Copyright

Salsa Dance: Origin, History & Steps Video

An error occurred trying to load this video.

Try refreshing the page, or contact customer support.

Coming up next: Samba Dance Lesson Plan

You're on a roll. Keep up the good work!

Take Quiz Watch Next Lesson
 Replay
Your next lesson will play in 10 seconds
  • 0:04 What Is Salsa?
  • 0:47 Origins & History of Salsa
  • 3:24 Main Steps for Salsa
  • 5:27 Lesson Summary
Save Save Save

Want to watch this again later?

Log in or sign up to add this lesson to a Custom Course.

Log in or Sign up

Timeline
Autoplay
Autoplay
Speed Speed

Recommended Lessons and Courses for You

Lesson Transcript
Instructor: David Juliao

David has a bachelor's degree in architecture, has done research in architecture, arts and design and has worked in the field for several years.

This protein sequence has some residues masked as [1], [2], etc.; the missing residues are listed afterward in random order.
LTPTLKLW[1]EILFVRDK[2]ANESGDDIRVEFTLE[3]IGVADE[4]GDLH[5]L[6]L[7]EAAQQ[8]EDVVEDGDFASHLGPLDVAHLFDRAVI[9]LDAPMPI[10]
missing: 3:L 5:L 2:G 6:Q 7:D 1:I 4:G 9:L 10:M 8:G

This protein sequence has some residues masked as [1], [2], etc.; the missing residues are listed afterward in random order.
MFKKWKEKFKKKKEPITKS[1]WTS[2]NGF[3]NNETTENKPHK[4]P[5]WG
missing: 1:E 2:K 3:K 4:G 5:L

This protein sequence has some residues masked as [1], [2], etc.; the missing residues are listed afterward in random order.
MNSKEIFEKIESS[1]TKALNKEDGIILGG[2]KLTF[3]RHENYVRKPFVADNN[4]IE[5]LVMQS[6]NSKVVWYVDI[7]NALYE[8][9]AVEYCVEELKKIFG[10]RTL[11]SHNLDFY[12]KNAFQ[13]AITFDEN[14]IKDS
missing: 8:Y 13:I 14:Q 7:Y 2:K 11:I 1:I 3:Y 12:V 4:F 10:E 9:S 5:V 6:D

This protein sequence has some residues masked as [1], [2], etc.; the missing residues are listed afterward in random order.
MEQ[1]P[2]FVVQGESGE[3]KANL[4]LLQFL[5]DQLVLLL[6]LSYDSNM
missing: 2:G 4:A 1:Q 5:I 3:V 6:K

Tonight we're going salsa dancing! In this lesson let's explore one of the most famous Caribbean rhythms: Salsa! We are going to discover the origins of this dance, the most common steps, and some variations of this spicy and fast-paced music.

What Is Salsa?

No, we're not talking about the delicious dip you eat with your tortilla chips. Salsa is a dance and a musical style with deep Caribbean and African roots. It's very popular in almost all Latin America, and among Latino communities in the United States. In recent years, this dance has also gained popularity in Europe and in Asia. Maybe you've already seen it, or even tried it yourself.